I’m lactose intolerant, what dairy products can I consume?

I’m lactose intolerant, what dairy products can I consume?

The easiest thing for individuals with lactose intolerance is to consume lactose-free products.

Right now, there are only a few of them on the shelves in supermarkets, and therefore the challenge for you is to find an everyday routine where the intake of milk and dairy products is adapted to your own limit. That way, you can have an easier everyday life with more options than opt-outs.

Most lactose intolerant people can eat ordinary yellow cheeses without any problems. This is because the lactose in the cheeses is broken down in connection with the production and storage.

Typically, the cheeses contain less than 0.05 grams lactose per 100 grams. However, for the cheese to be said to be lactose-free, the lactose content must be less than 0.01 grams per 100 grams.

Fermented milk products such as yoghurt, A38 and sour cream are often better tolerated than milk, as they contain special lactic acid cultures that break down some of the milk's lactose during production. Therefore, fermented milk products have a lower content of lactose than milk.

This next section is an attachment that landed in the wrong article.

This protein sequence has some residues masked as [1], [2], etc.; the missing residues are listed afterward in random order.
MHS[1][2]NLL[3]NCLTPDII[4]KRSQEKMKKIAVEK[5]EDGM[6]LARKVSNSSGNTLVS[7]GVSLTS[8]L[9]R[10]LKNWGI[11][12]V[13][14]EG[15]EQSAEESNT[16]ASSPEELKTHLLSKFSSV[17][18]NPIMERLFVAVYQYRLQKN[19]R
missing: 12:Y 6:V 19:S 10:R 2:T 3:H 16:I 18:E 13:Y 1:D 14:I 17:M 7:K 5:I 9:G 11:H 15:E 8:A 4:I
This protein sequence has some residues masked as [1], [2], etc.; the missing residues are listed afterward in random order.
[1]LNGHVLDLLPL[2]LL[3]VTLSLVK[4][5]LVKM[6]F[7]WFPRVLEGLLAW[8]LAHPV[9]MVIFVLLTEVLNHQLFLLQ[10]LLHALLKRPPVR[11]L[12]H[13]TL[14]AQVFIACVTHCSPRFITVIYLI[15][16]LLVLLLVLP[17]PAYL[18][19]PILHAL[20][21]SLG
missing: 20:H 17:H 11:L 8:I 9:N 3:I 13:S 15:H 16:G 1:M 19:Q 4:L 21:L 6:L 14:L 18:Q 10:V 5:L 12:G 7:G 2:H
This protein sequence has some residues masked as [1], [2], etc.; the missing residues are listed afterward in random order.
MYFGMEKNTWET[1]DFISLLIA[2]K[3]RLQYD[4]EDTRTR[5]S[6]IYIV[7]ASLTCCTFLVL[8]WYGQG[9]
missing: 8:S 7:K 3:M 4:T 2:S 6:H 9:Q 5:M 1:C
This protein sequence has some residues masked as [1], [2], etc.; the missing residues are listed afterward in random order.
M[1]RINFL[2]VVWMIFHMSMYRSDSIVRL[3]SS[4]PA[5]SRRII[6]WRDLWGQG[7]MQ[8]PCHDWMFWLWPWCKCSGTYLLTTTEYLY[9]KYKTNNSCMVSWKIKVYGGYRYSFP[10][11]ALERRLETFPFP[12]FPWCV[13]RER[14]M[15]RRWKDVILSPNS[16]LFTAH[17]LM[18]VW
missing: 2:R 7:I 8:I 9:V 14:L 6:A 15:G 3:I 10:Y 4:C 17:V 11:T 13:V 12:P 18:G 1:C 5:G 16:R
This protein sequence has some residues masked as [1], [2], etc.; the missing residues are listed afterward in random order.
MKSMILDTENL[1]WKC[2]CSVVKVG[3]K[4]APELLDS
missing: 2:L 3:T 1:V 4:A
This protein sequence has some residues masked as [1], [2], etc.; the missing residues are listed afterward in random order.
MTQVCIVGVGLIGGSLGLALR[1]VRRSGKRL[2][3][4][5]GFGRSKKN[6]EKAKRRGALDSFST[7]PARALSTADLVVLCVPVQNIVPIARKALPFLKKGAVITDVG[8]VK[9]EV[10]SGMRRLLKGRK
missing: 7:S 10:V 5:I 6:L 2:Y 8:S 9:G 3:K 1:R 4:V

How do I get enough calcium without getting too much lactose?

Milk provides energy and valuable nutrients. Milk is especially rich in protein and an important source of calcium and B12.

If you choose to avoid milk and dairy products in the diet, you will need alternative sources of nutrients naturally present in milk, such as calcium and B12.

Most lactose-intolerant people tolerate 1½ - 2½ dl of milk (7 - 12 grams of lactose) at a time. It often depends a lot on which dairy products are consumed and whether they are consumed with a meal.

A few slices of cheese and a glass of milk or a portion of yogurt spread throughout the day will cover well over half of your daily calcium needs. You get the rest from other foods that are good sources of calcium such as kale, almonds and broccoli.

Is the content of vitamins and minerals in lactose-reduced products similar to regular milk, or should I add a supplement?

The answer is that lactose-free products, such as lactose-free milk, contain the same amount of vitamins and minerals, such as calcium, as in the regular version.